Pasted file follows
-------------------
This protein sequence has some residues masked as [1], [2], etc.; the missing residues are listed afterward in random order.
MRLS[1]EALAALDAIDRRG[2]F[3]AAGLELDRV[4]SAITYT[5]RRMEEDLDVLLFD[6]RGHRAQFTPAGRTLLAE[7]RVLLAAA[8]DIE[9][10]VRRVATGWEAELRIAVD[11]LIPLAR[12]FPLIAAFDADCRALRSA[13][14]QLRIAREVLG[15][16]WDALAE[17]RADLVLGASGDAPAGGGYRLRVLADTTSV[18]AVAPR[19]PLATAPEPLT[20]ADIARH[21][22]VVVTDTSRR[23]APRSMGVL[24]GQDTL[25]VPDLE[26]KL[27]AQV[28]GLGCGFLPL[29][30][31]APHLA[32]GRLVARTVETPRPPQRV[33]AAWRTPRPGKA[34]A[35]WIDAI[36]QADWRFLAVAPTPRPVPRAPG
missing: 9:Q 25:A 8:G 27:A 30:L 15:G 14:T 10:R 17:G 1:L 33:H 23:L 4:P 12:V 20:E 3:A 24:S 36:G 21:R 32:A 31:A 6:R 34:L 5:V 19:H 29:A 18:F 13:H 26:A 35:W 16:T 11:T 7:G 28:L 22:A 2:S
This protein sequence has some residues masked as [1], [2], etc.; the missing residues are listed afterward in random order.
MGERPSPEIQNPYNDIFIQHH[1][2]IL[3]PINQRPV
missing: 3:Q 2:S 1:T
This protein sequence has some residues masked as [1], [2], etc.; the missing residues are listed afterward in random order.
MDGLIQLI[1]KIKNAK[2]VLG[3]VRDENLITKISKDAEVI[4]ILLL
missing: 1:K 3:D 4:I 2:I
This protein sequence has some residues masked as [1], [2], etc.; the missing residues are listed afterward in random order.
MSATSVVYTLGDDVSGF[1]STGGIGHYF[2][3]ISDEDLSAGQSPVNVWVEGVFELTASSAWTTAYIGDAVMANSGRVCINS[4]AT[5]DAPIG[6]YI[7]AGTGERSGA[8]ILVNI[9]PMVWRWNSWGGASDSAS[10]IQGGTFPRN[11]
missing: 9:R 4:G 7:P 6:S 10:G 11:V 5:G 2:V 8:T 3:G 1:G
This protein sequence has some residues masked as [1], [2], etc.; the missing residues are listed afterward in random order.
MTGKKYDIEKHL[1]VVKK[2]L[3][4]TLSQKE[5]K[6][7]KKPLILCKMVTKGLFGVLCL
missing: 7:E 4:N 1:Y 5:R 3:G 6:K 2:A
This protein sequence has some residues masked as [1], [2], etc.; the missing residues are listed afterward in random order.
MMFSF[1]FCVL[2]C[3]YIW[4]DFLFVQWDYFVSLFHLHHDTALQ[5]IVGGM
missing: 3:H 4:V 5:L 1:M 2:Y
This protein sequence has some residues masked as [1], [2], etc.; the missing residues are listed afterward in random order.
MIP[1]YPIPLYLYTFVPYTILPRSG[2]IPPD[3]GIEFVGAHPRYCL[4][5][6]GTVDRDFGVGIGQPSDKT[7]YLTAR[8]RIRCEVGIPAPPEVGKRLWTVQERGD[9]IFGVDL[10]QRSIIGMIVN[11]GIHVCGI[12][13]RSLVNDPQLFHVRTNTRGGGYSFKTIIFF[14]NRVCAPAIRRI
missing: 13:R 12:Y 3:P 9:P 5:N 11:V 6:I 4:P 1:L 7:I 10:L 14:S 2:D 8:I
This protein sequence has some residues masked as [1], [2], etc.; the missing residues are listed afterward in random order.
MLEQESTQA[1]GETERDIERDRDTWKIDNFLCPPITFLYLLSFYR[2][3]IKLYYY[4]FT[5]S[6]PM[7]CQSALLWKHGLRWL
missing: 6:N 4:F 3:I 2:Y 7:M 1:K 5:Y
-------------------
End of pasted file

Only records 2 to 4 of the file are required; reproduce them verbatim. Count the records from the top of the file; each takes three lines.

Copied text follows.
This protein sequence has some residues masked as [1], [2], etc.; the missing residues are listed afterward in random order.
MGERPSPEIQNPYNDIFIQHH[1][2]IL[3]PINQRPV
missing: 3:Q 2:S 1:T
This protein sequence has some residues masked as [1], [2], etc.; the missing residues are listed afterward in random order.
MDGLIQLI[1]KIKNAK[2]VLG[3]VRDENLITKISKDAEVI[4]ILLL
missing: 1:K 3:D 4:I 2:I
This protein sequence has some residues masked as [1], [2], etc.; the missing residues are listed afterward in random order.
MSATSVVYTLGDDVSGF[1]STGGIGHYF[2][3]ISDEDLSAGQSPVNVWVEGVFELTASSAWTTAYIGDAVMANSGRVCINS[4]AT[5]DAPIG[6]YI[7]AGTGERSGA[8]ILVNI[9]PMVWRWNSWGGASDSAS[10]IQGGTFPRN[11]
missing: 9:R 4:G 7:P 6:S 10:G 11:V 5:G 2:V 8:T 3:G 1:G